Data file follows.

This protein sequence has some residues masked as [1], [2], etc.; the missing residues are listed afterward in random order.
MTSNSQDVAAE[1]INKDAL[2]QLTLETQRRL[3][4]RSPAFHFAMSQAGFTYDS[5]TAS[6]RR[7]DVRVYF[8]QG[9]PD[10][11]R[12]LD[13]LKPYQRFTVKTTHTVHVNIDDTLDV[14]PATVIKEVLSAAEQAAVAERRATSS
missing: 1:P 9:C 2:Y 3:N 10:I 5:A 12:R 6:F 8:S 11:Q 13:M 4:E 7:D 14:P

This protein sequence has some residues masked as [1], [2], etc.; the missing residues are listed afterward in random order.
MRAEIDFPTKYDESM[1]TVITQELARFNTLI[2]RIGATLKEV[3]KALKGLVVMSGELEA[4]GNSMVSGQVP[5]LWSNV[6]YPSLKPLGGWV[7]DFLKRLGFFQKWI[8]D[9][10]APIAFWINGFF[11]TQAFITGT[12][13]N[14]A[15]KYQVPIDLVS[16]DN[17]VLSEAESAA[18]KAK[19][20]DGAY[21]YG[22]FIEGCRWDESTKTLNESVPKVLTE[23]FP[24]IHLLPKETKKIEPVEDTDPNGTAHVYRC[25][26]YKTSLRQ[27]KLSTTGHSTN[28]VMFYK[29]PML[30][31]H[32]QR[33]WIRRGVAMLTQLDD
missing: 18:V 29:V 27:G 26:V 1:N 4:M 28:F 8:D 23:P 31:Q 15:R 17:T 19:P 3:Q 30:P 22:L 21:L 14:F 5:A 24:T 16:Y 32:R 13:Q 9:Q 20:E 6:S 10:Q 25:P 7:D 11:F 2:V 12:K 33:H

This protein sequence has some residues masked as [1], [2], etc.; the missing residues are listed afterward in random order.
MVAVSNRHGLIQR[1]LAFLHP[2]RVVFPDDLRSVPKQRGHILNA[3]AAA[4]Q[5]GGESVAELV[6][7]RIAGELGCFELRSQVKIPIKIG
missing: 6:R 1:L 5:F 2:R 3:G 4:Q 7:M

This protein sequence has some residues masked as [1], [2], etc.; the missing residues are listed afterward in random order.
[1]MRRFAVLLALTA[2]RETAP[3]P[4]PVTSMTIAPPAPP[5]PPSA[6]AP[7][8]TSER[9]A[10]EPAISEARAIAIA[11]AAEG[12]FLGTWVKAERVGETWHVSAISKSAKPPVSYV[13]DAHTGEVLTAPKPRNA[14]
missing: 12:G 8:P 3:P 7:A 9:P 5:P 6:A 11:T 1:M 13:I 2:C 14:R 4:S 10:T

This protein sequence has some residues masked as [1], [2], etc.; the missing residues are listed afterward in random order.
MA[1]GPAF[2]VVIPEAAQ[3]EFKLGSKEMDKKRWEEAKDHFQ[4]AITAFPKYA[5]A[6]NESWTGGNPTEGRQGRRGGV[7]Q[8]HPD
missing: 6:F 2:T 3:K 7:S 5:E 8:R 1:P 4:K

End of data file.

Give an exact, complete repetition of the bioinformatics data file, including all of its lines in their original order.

This protein sequence has some residues masked as [1], [2], etc.; the missing residues are listed afterward in random order.
MTSNSQDVAAE[1]INKDAL[2]QLTLETQRRL[3][4]RSPAFHFAMSQAGFTYDS[5]TAS[6]RR[7]DVRVYF[8]QG[9]PD[10][11]R[12]LD[13]LKPYQRFTVKTTHTVHVNIDDTLDV[14]PATVIKEVLSAAEQAAVAERRATSS
missing: 1:P 9:C 2:Y 3:N 10:I 5:A 12:R 6:F 8:S 11:Q 13:M 4:E 7:D 14:P

This protein sequence has some residues masked as [1], [2], etc.; the missing residues are listed afterward in random order.
MRAEIDFPTKYDESM[1]TVITQELARFNTLI[2]RIGATLKEV[3]KALKGLVVMSGELEA[4]GNSMVSGQVP[5]LWSNV[6]YPSLKPLGGWV[7]DFLKRLGFFQKWI[8]D[9][10]APIAFWINGFF[11]TQAFITGT[12][13]N[14]A[15]KYQVPIDLVS[16]DN[17]VLSEAESAA[18]KAK[19][20]DGAY[21]YG[22]FIEGCRWDESTKTLNESVPKVLTE[23]FP[24]IHLLPKETKKIEPVEDTDPNGTAHVYRC[25][26]YKTSLRQ[27]KLSTTGHSTN[28]VMFYK[29]PML[30][31]H[32]QR[33]WIRRGVAMLTQLDD
missing: 18:V 29:V 27:G 26:V 1:N 4:M 28:F 8:D 23:P 31:Q 15:R 17:T 19:P 3:Q 30:P 22:L 21:L 14:F 5:A 24:T 16:Y 32:R 13:Q 9:Q 20:E 6:S 10:Q 25:P 7:D 11:F 2:V 12:K 33:H

This protein sequence has some residues masked as [1], [2], etc.; the missing residues are listed afterward in random order.
MVAVSNRHGLIQR[1]LAFLHP[2]RVVFPDDLRSVPKQRGHILNA[3]AAA[4]Q[5]GGESVAELV[6][7]RIAGELGCFELRSQVKIPIKIG
missing: 6:R 1:L 5:F 2:R 3:G 4:Q 7:M

This protein sequence has some residues masked as [1], [2], etc.; the missing residues are listed afterward in random order.
[1]MRRFAVLLALTA[2]RETAP[3]P[4]PVTSMTIAPPAPP[5]PPSA[6]AP[7][8]TSER[9]A[10]EPAISEARAIAIA[11]AAEG[12]FLGTWVKAERVGETWHVSAISKSAKPPVSYV[13]DAHTGEVLTAPKPRNA[14]
missing: 12:G 8:P 3:P 7:A 9:P 5:P 6:A 11:T 1:M 13:I 2:C 14:R 4:S 10:T

This protein sequence has some residues masked as [1], [2], etc.; the missing residues are listed afterward in random order.
MA[1]GPAF[2]VVIPEAAQ[3]EFKLGSKEMDKKRWEEAKDHFQ[4]AITAFPKYA[5]A[6]NESWTGGNPTEGRQGRRGGV[7]Q[8]HPD
missing: 6:F 2:T 3:K 7:S 5:E 8:R 1:P 4:K